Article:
If I could be Mark Seliger, I would. That was the case almost 20 years ago, when I finally discovered who was behind all those phenomenal Rolling Stone and Vanity Fair magazine covers. I learned that it was Mr. Seliger and, more than anything, I wanted to be able to make the kind of gorgeous and timeless portraits he made. Even today, as a professional photographer with a firm grasp of portrait lighting, I'd be tempted to sell my soul for half of Mr. Seliger's talent and success. So, I started thinking about it: What photographic talents would it take to become a successful a portrait photographer like Mark Seliger? Here's what I came up with.
Controlling ambient light separate from strobes. This is, to me, one of the hallmarks of a great photographer, and one of the things Mark Seliger does so much better than most. And he makes it look effortless. He creates glowing outdoor ambience to make studio-style portraits with the grandeur of nature as a backdrop. I still remember the day in photo school when I grasped the concept of controlling flash and ambient illumination independently within the same exposure. My first thought was "Aha!" and my second was, "So THAT'S how Mark Seliger does it!" Get control over ambient and flash in a single frame, and you're on your way to greatness.
Have an ambitious goal. The Red Hot Chili Peppers in their birthday suits, or the cast of Seinfeld dressed as characters from The Wizard of Oz. These are ambitious concepts that sometimes require ambitious costuming, locations, makeup and props, and they've helped Mark Seliger make his name as a modern master. Even if you don't have his budget, there's no reason you can't have his imagination and inspiration. The Red Hot Chili Peppers are on a simple white background with zero props and wardrobe. The gorgeous Jennifer Aniston is simply elegant in a field after sunset. While the celebrity subjects themselves may be hard to get into your frame, the technical restraints are nothing to hold you back. That, as much as anything, illustrates the power of a great concept.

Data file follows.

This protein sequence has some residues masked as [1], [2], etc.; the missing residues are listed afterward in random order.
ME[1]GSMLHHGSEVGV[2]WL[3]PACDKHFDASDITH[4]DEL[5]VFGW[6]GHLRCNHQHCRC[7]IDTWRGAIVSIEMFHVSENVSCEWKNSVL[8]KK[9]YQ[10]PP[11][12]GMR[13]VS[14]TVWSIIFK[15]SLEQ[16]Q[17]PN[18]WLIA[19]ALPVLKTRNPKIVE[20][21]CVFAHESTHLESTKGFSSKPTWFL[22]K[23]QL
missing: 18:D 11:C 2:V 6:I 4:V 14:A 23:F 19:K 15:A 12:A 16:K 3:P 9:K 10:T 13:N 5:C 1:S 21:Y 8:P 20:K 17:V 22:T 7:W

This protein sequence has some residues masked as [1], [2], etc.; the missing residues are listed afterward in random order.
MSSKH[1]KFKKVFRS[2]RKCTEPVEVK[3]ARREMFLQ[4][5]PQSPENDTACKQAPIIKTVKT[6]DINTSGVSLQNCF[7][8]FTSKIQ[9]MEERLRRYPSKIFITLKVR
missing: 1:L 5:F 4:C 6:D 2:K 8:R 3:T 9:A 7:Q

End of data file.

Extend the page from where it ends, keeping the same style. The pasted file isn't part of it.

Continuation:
Simple light can do amazing things. Remember when I mentioned separating ambient from strobe and controlling them independently? Mr. Seliger excels at this, especially outdoors at sunset. How are they usually lit? With a single, simple softbox. (In fairness, I don't know how all of his subjects are lit. But I know what I can see in the frame, and that's a subtle, nuanced light, but not one that requires a fortune in lighting equipment and overly complex setups. He lights simply and beautifully, and he lets his subjects—and some naturally beautiful light—shine through.
Keep the postproduction simple, too. Again, since I haven't had the privilege of accompanying Mr. Seliger on a shoot or into his postproduction editing sessions, I don't have first-hand knowledge of his exact approach. But what I do know is what I see in his beautiful photographs, and that tells me that Mr. Seliger prefers that you see his photographs first and his technique second. Actually, when it comes to postproduction, it looks like he'd rather you not see his technique at all. He's not relying on digital effects to create his images, he uses the computer to refine the greatness he creates with his camera and lights. In this day of hyperrealism and fantasy images, Mr. Seliger still makes attention-grabbing photographs the "old-fashioned" way. Maybe this is why his style seems so timeless.
Photograph interesting subjects. In Mr. Seliger's case, his interesting subjects are the most famous celebrities and musicians in the world. Not everyone has access to celebrity subjects, but there are lots of subjects who are interesting in their own right. If you can't photograph an Oscar winner, photograph a talented, important or simply an interesting person in your own community. If you're unsure of who might be interesting, just pay attention. Turns out lots of people have great stories to tell, and they're just waiting for someone to ask. (And if you've got a cousin on a soap opera or a friend who's a teenage idol, it might be the perfect time to call in a favor.)